Velvet Assassin is an attempt to bring back the old school style of stealth games some people may remember, before Splinter Cell and Metal Gear Solid took the genre by storm. And while it does manage to keep the basic gameplay from an earlier time intact, it does nothing to improve upon it. The gameplay is something that some fans of the genre may enjoy, but it’s hard to deny that it feels less like a current generation title and more like an old relic from two console generations past.
The story is “loosely” based on the life of British secret agent Violette Szabo. But by loosely, I mean it does not have any historical accuracy with either Violette as a person, or her life. The only connect that can be made is that it all takes place during World War II, and the main character, Violette Summer, is a British secret agent. But aside from those key points, it’s a completely fictionalized version of both her life, and that time in history.
Violette tells the story of the game as she is lying in bed, and the entire game is narrated from her own perspective. But she tends to narrate everything, even basic things you could just learn from a tutorial. Saying things like “lockers tend to have useful items inside” just removes any credibility the narration has, and at times makes it almost laughable. The voice actress who portrays Violette isn’t necessarily convincing either, as a lot of her lines seem to be simply read from a script without emotion or care, not acted.
The game does have a surprisingly original look to it, with an art style that is dark, brooding, and sometimes a bit creepy. It definitely takes a lot away from whatever realism the game is going for, but it also adds a lot to the experience. But sometimes, it can be too dark, to the point where you have to rely on your flashlight way too often. And of course, getting to a new area with your flashlight still on will lead to trouble, because the enemies will no doubt find you in a second. Darkness is a necessary part of a stealth game, yes, but it also becomes an obstacle you need to overcome.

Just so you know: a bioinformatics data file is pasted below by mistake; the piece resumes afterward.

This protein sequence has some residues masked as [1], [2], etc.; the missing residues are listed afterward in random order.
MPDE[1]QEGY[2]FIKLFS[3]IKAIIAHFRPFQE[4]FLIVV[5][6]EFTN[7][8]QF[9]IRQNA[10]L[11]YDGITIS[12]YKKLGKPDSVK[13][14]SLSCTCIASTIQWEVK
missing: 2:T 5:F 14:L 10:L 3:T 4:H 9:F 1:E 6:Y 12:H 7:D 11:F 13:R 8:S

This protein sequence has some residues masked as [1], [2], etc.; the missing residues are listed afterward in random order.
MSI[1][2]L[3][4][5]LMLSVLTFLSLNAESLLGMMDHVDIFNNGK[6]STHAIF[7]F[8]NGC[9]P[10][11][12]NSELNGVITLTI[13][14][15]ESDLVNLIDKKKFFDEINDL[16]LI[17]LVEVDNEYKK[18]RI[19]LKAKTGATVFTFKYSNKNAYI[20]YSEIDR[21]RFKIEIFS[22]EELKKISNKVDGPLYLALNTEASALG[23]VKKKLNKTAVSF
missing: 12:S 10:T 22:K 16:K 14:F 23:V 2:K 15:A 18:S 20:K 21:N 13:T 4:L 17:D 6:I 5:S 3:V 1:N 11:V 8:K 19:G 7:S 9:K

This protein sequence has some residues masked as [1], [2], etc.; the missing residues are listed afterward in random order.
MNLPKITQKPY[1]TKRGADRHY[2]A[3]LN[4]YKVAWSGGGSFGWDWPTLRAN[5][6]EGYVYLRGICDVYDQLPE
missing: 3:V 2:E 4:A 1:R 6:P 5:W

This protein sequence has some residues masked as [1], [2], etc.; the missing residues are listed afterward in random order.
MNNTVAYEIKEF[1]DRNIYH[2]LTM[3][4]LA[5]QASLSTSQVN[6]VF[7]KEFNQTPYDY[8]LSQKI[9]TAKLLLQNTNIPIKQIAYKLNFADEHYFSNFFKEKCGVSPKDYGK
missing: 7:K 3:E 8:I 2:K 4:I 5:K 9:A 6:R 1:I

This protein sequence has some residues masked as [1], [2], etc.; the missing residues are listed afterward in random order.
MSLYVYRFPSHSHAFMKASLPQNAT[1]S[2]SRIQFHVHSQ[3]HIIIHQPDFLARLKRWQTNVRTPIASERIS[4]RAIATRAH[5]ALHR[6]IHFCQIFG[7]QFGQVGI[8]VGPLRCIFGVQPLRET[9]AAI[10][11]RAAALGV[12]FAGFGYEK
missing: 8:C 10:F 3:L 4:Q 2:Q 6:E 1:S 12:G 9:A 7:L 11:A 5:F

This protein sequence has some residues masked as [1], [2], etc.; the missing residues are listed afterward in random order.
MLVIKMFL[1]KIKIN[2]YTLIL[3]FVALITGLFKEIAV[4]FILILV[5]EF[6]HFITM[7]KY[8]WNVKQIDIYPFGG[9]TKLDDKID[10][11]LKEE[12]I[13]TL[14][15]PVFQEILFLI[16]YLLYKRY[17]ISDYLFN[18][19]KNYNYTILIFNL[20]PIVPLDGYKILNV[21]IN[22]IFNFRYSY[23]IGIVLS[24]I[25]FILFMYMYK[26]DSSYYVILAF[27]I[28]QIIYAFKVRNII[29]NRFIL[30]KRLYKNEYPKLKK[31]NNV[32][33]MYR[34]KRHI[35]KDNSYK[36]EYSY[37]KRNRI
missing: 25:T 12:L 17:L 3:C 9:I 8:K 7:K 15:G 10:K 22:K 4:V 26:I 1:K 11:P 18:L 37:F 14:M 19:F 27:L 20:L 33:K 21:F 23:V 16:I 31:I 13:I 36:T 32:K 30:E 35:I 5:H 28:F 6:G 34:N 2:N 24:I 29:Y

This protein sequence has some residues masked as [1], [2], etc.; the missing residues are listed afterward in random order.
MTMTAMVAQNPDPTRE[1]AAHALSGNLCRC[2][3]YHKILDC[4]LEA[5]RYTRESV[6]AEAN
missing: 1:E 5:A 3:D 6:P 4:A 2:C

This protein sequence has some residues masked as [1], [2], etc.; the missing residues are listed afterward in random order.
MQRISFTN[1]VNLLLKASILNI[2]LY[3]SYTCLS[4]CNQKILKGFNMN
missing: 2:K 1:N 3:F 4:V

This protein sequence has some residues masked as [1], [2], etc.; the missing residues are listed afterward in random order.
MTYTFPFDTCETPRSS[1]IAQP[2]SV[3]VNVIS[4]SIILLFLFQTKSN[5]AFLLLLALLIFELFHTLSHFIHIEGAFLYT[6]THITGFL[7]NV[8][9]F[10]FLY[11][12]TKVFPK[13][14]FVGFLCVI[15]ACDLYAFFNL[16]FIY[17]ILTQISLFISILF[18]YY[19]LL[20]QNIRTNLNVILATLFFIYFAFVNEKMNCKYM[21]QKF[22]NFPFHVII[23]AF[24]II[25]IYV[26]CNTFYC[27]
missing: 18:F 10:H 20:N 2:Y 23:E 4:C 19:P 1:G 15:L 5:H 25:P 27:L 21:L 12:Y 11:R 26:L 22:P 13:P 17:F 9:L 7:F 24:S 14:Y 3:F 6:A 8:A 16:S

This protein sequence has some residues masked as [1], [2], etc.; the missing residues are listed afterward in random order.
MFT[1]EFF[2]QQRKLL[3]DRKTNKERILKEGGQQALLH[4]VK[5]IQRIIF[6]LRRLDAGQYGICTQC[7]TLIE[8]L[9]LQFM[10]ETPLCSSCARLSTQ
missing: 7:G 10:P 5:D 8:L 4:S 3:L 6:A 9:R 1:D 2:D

As I said earlier, the basic stealth gameplay is intact and it does work rather well. It pretty much involves you entering a new area, figuring out the pattern of the enemies, and finding a way to take them all out (or just sneak past them) to get to the next area. If you are a hardcore stealth fan, you may appreciate this game’s attempt to revitalize the old school stealth genre. It definitely is an acquired taste, but it works for what it is trying to accomplish.
However, there are many other problems that hold the game back from being an enjoyable stealth game. The A.I. is a big one, and when you have a game that is practically dependent on the enemy A.I., you can’t afford to mess it up. The enemies can be both too stupid at times, allowing you to walk right past them when it is clear they should notice you. But they can also do some odd things, like being able to detect you through a doorway. Sometimes when you open a door, you get a very brief loading screen and then you are in a new area. There were times when the enemies would someone detect me the second I walked through that door, and I had no chance to do anything to protect myself or get away.
You can upgrade Violette, but it is generally useless as the majority of the game involves you trying to avoid danger as opposed to finding it. The increase in health can be handy, but more often than not, when you get caught in some later levels, you might not even get a chance to escape. And then you get upgrades for guns, or at least Violette’s ability to use them. They are more of a problem than a helpful tool, since the aiming is absolutely awful. You can also pick up morphine, which when used makes you invisible to the enemies for a short period of time. It can be helpful when you need to get out of a tight spot, but again, takes away from any realism in the game.
Another problem is the game’s checkpoint system. You do get checkpoints during missions, yes, but they are way too few and far between. During one mission, you get one checkpoint right at the beginning, and that was it. The mission should take most players from that point on another ten or fifteen minutes, but since you can be killed so easily, you’ll find that time increase by another twenty to thirty minutes. It is old school, but it definitely is not fun.
Velvet Assassin is a rather ambitious stealth game that tries to blend realism with a unique and original art style, but it falls flat on its face too many times to make the game worth any price. You might get some enjoyment out of this title if you’re a huge fan of the genre, but players are guaranteed to be persistently annoyed by its problems, no matter how patient they are.
ESRB: M for Mature; contains plenty of blood, violence, and strong language.
Pros: Basic, old school stealth gameplay is intact; the art style of the game is interesting and original
Cons: Various A.I. problems can sometimes make the game more frustrating; the game is often too dark; the aiming/shooting mechanics are awful; the game’s lack of checkpoints can lead to frustration; narration is unintentionally hilarious at times